Renault Megane II Saloon
The Renault Mégane is a small family car produced by the French automaker Renault since 1995. It is offered in 3- and 5-door hatchback, sedan, coupé, c...More »
Renault Megane II Saloon
The Renault Mégane is a small family car produced by the French automaker Renault since 1995. It is offered in 3- and 5-door hatchback, sedan, coupé, convertible and station wagon bodystyles. The Renault Scénic is the first modern compact MPV, and is based on the Mégane.
Mégane I (1995-2002)
The Mégane I was unveiled in the autumn of 1995, as a replacement of the Renault 19. The car was essentially a reskin of its predecessor, and carried over the 19's floorpan, engines, transmissions and chassis design, albeit with much modification. 1997 saw the introduction of the Mégane Scénic compact MPV. Taking its name from a Renault concept car shown in 1988, the Mégane further developed the new corporate styling theme introduced by Patrick Le Quément on the Laguna, most notably the "bird-beak" front grille - a styling cue borrowed from the legendary Renault 16 of the 1960s. As with the 19 and the 11 before it, the Mégane was produced in Renault's Douai plant in northern France, and in the spanish plant of Palencia.
Power came from the Renault E-type ("Energy") engine in 1.4 L, 1.6 L, 1.8 L, and the F-type unit in both 1.9 L diesel and 2.0 L petrol form, although this time around there was a wider variety of 16-valve derivatives. A 1.9 L diesel engine in both normally aspirated and turbocharged forms was also available.
A mild facelift in 1999 gave the Mégane I a modified grille, more advanced safety features and upgraded equipment, and the 16-valve engines were used across the range.
Mégane II (2002)
The Mégane II was launched in 2002, and marked a completely fresh start. The two cars bear very little resemblance, the new vehicle having been inspired by the manufacturer's new style first seen in the Avantime. The enormous success of the Mégane across Europe proved that Renault's new bold styling was a winning formula and the subsequent failure of the Avantime to sell in great numbers can be attributed to its unusual market placement rather than its styling. The new Mégane was voted European Car Of The Year in 2003, and achieved a 5-star safety rating in the EuroNCAP crash tests, the first car in its class to do so.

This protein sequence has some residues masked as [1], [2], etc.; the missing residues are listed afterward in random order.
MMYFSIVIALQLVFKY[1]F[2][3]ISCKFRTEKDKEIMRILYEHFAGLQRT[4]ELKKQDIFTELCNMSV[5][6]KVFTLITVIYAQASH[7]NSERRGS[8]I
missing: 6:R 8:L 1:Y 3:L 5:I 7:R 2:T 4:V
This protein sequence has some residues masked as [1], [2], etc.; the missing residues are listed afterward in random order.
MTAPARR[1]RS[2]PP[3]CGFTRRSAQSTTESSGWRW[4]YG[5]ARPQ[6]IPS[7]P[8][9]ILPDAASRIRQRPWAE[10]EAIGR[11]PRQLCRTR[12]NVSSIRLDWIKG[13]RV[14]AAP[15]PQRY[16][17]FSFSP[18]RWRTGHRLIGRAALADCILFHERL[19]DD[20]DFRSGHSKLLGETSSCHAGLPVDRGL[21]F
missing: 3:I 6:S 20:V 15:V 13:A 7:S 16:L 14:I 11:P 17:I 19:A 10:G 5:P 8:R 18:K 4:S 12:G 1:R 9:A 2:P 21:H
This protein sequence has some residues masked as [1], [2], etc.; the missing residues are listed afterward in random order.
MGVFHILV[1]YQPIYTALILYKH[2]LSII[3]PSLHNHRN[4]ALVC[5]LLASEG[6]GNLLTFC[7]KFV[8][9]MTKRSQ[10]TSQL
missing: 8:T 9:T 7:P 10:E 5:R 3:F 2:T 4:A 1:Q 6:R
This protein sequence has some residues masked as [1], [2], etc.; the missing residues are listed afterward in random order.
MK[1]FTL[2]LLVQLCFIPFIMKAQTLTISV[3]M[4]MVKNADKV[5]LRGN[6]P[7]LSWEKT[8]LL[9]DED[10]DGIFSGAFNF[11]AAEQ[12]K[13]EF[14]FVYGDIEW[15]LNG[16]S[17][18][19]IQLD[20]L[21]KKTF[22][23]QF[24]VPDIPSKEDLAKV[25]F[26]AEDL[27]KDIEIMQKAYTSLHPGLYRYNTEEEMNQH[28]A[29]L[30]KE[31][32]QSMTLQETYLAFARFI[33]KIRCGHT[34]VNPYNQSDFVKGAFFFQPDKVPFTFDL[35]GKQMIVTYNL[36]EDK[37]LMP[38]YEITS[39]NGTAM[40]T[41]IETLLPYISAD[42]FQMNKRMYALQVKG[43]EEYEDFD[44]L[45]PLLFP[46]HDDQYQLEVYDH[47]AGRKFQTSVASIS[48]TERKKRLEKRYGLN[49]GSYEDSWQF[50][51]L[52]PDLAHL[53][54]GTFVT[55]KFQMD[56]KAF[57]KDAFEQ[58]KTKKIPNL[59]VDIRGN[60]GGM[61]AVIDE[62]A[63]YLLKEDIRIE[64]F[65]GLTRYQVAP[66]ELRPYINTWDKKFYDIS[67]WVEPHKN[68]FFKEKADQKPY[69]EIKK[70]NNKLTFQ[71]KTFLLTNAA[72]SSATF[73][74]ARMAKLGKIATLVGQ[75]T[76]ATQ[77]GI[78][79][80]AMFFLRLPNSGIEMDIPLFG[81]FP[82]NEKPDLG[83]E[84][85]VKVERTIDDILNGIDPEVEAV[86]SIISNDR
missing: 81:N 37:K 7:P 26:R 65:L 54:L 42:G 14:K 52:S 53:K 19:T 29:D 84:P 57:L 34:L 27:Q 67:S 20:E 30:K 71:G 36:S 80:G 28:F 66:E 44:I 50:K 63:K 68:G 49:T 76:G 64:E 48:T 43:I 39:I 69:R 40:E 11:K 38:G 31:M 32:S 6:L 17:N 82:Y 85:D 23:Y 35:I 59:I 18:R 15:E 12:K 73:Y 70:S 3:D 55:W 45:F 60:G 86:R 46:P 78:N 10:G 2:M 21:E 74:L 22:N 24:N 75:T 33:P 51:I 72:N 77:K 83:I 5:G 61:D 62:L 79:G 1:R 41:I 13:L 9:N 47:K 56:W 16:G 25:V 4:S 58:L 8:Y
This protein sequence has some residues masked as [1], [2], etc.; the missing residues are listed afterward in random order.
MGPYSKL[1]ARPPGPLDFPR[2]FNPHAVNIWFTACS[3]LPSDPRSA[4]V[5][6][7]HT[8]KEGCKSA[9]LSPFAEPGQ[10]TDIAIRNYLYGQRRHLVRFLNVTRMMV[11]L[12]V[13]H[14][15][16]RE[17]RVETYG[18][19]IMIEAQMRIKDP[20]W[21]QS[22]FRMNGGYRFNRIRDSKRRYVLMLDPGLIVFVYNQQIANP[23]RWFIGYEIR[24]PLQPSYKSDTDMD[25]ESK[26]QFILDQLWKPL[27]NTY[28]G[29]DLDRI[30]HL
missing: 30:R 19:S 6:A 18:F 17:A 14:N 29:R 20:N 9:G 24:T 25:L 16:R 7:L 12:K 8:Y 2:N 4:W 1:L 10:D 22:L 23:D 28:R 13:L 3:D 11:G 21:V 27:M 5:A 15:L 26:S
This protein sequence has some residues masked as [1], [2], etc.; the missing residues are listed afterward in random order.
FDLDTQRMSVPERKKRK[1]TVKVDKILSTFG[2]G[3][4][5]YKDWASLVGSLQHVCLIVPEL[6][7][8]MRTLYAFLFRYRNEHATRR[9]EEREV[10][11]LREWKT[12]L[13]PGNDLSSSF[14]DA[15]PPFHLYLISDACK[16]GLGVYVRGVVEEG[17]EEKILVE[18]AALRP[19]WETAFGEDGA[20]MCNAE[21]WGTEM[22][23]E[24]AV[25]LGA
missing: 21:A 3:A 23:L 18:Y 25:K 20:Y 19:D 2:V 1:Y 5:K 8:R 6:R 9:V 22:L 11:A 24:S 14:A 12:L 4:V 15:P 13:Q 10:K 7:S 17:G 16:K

Mégane II and the Laguna were both showcases for a great deal of innovative technologies Renault launched around 2001-2002; the Renault Card keyless ignition system, standard on the Mégane II, was a first in this class and has since been widely adopted. Similarly, the option of a panoramic glass sunroof is another area in which Renault led where others followed.
RenaultSport (RS) versions of the 3-door and 5-door hatchbacks were introduced, equipped with a turbocharged petrol 2.0 L 16v engine producing 225 hp. Along with the engine, changes were made to the front and rear suspension geometry to improve handling, and the model features a deeper, wider front bumper. The Mégane Renault Sport competes in the hot hatch segment of the market.
As with the previous Mégane, the range of models is extremely wide; there is a three and five door hatchback available, named "Sport Hatch" and "Hatch" respectively, there is a 4-door saloon/sedan (Sport Saloon), a five-door estate (Sport Tourer / Grandtour), and to replace both the Mégane Coupe and Convertible, a new retractable hardtop Mégane Coupe-Convertible (shown above). In place of the old Mégane Scenic arrives a new Scénic available in short- and long-wheelbase models, the latter offering seven seats for extra versatility.
The coupé-convertible features an innovative folding glass roof mechanism built by Karmann.
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